When Dubai wobbled last week, everyone rushed to the Internet to await confirmation of the imminent bailout.
And they saw what they wanted to see!
The airwaves (and pipes) were clogged by a steady stream of pundits declaring that there was no way Abu Dhabi would let Dubai go bust.
Because if Dubai went bust, then… well… then the stock market might go down for a while! Then the idiots who loaned Dubai World money to build huge islands and buildings in the desert would have to pay for their stupidity! Then the buildings’ ownership would change in a debt restructuring–the kind that happens every day in a normally functioning capitalist economy!
Remarkably, against this tidal wave of panic and entitlement, Abu Dhabi stood its ground, refusing to reward idiocy by throwing more good money after bad.
And lo and behold… the world’s stock markets have stabilised and Dubai is having civilized conversations with its lenders, the same way folks who have had to restructure their debts have had since the dawn of time.
In the United States, meanwhile, Messrs. Bernanke and Geithner no longer have to assure us that they will never let a big bank fail–because we understand that this guarantee has basically been written into the United States constitution. The LESSON OF LEHMAN BROTHERS has been learned, and the lesson is this:
We have become a nation of mamma’s boys.
Specifically, after 25 years of debt-fuelled consumerism, we have become accustomed to instant gratification and instant fixes, led by politicians and regulators terrified of having to tell us the harsh truth:
We lost our discipline. Getting it back will make life tougher for a while. But it will make us stronger in the end.
It wasn’t always this way. In fact, the era of prosperity that we’ve just enjoyed was made possible by a leader with a huge spine–one who, unlike our current financial and economic leaders, wasn’t afraid to risk his job (and enormous public pressure and disapproval) to do the right thing.
Who was that leader?
How much public hatred was Volcker willing to withstand to get us back on the right track?
Take a look at the chart below. The red bars are the Fed Funds rate (which Volcker directly controlled). The blue line is unemployment (which he indirectly controlled).
In 1980, with the country beset by chronic, runaway inflation, Paul Volcker decided to do something about it. Specifically, he hiked rates sharply, into a weak economy.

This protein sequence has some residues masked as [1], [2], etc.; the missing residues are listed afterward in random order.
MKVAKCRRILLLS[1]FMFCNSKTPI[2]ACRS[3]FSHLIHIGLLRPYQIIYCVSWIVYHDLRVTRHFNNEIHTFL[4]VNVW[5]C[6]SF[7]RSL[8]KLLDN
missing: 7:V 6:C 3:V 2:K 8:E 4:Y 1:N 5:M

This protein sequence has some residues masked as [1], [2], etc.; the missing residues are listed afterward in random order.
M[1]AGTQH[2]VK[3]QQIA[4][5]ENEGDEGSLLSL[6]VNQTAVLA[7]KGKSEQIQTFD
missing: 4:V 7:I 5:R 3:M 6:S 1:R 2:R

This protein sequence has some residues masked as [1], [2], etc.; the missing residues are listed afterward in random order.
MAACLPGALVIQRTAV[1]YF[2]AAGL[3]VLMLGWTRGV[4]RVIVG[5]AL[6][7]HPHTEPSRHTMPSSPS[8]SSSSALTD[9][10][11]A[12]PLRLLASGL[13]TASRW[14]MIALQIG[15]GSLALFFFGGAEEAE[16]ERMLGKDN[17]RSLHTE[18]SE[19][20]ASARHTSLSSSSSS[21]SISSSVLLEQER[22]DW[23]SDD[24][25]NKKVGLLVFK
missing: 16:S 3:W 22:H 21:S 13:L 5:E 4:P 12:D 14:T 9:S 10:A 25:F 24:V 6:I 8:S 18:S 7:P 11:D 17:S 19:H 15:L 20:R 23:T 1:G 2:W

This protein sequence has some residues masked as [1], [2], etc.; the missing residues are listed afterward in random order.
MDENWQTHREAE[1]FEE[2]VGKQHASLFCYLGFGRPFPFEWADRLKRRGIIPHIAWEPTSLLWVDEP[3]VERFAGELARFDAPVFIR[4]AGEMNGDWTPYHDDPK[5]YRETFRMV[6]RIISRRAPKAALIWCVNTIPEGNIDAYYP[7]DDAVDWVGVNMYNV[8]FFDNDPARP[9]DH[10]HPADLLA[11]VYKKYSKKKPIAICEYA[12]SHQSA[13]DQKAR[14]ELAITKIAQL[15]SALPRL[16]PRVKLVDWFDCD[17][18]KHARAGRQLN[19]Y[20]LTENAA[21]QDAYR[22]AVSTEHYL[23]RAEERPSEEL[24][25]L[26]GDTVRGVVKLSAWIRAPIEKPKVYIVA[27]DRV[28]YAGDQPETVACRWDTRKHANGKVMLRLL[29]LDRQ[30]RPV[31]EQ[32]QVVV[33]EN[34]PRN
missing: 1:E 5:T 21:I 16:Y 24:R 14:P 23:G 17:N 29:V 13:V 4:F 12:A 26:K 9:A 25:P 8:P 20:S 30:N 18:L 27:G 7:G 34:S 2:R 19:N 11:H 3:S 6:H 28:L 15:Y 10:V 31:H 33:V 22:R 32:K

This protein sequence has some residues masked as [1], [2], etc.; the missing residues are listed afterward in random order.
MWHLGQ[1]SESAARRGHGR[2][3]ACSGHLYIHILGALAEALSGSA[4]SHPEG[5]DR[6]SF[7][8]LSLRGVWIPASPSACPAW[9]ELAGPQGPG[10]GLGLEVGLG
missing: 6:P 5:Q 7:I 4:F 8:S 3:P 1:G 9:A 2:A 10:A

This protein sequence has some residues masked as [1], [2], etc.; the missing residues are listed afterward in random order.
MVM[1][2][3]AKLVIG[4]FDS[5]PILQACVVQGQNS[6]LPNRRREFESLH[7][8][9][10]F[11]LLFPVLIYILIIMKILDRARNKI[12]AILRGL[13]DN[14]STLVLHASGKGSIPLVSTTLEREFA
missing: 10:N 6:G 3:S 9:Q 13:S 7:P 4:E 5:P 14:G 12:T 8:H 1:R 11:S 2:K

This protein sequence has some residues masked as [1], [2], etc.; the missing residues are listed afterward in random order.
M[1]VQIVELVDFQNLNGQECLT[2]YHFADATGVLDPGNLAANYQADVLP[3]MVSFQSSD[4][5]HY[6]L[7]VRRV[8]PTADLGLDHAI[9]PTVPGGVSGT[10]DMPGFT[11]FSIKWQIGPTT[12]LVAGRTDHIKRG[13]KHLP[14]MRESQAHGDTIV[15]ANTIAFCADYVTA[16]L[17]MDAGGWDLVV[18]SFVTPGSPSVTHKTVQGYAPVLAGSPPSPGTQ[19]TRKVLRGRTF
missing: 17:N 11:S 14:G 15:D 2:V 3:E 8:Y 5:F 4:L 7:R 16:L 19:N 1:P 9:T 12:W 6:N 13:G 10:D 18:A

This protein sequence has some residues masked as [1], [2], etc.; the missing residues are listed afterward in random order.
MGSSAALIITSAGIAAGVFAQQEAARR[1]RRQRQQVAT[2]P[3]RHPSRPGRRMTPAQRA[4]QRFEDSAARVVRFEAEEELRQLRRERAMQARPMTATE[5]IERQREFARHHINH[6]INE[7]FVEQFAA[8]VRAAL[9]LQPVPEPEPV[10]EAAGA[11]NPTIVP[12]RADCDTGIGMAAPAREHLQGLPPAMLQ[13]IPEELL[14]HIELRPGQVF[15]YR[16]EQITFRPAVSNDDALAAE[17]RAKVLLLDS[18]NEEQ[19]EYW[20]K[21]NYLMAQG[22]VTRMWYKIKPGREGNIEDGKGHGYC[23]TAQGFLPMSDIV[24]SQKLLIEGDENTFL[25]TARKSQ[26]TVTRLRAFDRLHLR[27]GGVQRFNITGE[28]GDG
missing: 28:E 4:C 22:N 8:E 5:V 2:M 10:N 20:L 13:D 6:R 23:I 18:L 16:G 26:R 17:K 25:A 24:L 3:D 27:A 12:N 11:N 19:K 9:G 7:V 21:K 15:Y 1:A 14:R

He killed the economy.
Unemployment soared–spiking from 6% to well over 10%, the highest level since the Great Depression. The economy crashed back down into a double-dip recession. Millions of Americans were put out of work. The stock market plunged to 15 year lows.
But Paul Volcker held fast. And a few years later, inflation was all but dead, setting us up for two decades of prosperity (and one of letting ourselves go to pot).
Fast forward to today. Today, we are led by men like Ben Bernanke and Tim Geithner. Men who are so afraid of the consequences of making people pay for their profligacy and stupidity that they have restarted the debt bubble (free money and bailouts for Wall Street, FHA, cash for clunkers) and made Too Big To Fail a national policy.
Take another look at that chart.
Do you think Ben would be willing to withstand the heat that Paul Volcker took to get this country back on track? Tim ? Larry Summers? Do you think any of them would be willing to stand up and deliver the message this country–and Wall Street–desperately needs to hear?
We don’t either.
But at some level, we can’t say we blame them. Given our current national attitude, we would fire them instantly for even daring to suggest such a thing.
But we’d still be better off hearing it. And it would make us stronger and better in the end.
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